Candace Heckman, writing for the Seattle P-I Big Blog, put up a brief post about the protest yesterday by Duff Badgley and his rag-tag group against local biodiesel-refiner Imperium Renewables. Imperium is getting downright defensive: Imperium spokesman John Williams said this afternoon that the company is actively looking at "feedstocks" other than palm oil, and that for the next year-and-a-half, the City of Seattle would not be buying biodiesel made from palm. This blog post "makes it sound like at some point we might sell palm biodiesel to the city. We haven't, we don't and we won't." Get the violins and hankies out: Williams said his company is being unfairly targeted ... [ahem] Although, Imperium is not in the position to completely swear off palm as the company grows into a global corporation. Imperium has no choice. It has to make a profit. It has to try to pay back its investors. It is pointless to harp at Imperium. The power lies entirely in the hands of the consumer who can choose not to purchase food crop based agrodiesel. The problem is with our local politicians. They have mandated its use, subsidized its profit margin, and to ice the cake, have allowed millions of dollars of retirement funds to be invested in Imperium. This was all done with money taken from consumers via taxes. Adding insult to injury, these same consumers have to buy back this environmentally destructive fuel from the government at whatever cost every time they take a bus or ferry. Our politicians may have good intentions, but the road to hell is starting to look like a parking lot.
Speaking of auctioning the permits under a cap-and-trade system, yesterday U.S. PIRG released a new report: “Cleaner, Cheaper, Smarter: The Case For Auctioning Pollution Allowances In A Global Warming Cap-and-Trade Program.” It argues for auctioning 100% of permits: Auctioning all allowances under a cap-and-trade program is fair, reduces the societal cost of achieving emission reductions compared to giving allowances to polluters for free, and promotes a transition to a clean energy economy. For those reasons, allowances should be auctioned in any global warming cap-and-trade program. Here’s a statement of support for that position, signed by a gazillion green and progressive …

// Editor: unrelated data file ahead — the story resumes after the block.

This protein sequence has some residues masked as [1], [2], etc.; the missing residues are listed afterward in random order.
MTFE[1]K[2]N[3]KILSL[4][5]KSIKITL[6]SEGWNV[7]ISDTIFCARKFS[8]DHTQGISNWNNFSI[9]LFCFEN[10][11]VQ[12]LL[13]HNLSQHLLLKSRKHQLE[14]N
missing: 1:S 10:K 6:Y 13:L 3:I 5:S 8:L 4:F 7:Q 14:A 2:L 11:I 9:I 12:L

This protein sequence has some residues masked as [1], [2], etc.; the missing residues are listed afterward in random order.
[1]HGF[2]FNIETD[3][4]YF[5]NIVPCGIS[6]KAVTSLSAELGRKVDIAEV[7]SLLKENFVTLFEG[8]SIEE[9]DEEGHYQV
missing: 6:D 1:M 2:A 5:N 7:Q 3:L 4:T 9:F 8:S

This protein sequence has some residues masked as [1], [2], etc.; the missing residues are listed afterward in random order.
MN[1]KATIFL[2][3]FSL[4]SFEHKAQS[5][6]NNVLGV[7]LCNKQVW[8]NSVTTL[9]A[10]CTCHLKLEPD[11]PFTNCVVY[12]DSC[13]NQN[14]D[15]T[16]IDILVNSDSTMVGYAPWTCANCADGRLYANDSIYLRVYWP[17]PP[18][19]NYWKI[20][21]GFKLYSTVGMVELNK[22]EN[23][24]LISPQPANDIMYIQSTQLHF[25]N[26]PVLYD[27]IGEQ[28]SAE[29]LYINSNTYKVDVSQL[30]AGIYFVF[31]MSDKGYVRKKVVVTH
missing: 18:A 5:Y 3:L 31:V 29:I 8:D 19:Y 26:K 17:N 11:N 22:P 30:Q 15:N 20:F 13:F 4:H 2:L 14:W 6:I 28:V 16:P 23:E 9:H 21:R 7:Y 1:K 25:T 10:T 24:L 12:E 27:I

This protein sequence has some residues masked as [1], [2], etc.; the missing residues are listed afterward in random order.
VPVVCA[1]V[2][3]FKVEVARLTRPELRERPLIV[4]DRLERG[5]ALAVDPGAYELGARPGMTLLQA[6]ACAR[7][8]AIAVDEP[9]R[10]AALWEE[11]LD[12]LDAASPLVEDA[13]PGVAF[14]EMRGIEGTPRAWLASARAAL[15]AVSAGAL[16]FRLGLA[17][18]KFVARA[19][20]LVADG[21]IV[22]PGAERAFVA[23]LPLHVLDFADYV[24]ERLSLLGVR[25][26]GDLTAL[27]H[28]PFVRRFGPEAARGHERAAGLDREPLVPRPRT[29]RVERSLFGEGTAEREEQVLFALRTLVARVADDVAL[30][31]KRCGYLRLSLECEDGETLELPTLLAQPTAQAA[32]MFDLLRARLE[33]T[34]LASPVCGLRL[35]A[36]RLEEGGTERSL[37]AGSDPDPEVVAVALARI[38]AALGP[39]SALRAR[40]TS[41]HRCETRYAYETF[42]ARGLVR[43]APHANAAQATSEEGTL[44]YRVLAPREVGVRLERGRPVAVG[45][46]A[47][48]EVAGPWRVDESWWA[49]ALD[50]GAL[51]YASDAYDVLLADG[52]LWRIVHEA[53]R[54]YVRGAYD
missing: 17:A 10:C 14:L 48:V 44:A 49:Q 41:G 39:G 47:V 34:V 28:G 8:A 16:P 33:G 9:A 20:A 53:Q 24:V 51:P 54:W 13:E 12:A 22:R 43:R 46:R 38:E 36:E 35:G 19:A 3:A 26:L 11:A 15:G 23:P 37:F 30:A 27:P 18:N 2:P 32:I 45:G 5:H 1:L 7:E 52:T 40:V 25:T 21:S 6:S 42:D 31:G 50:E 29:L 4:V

From Al Gore to Lester Brown, writers concerned about preventing the worst of global warming have proposed that our "commitment will need to be of a scale comparable to what we did during World War II." But the parallels never go beyond a vague reference. PBS is about to run a series, premiering this Sunday, called "The War," so it might be a good time to think a little more deeply about the connection. There are two main questions that need to be asked: Is global warming -- or more generally, the assault on the biosphere, including the wholesale destruction of ecosystems and species -- an emergency, as was World War II? In other words, do we have to do something quickly? Second, what was done in World War II to meet the emergency, and what lessons can we learn from that response?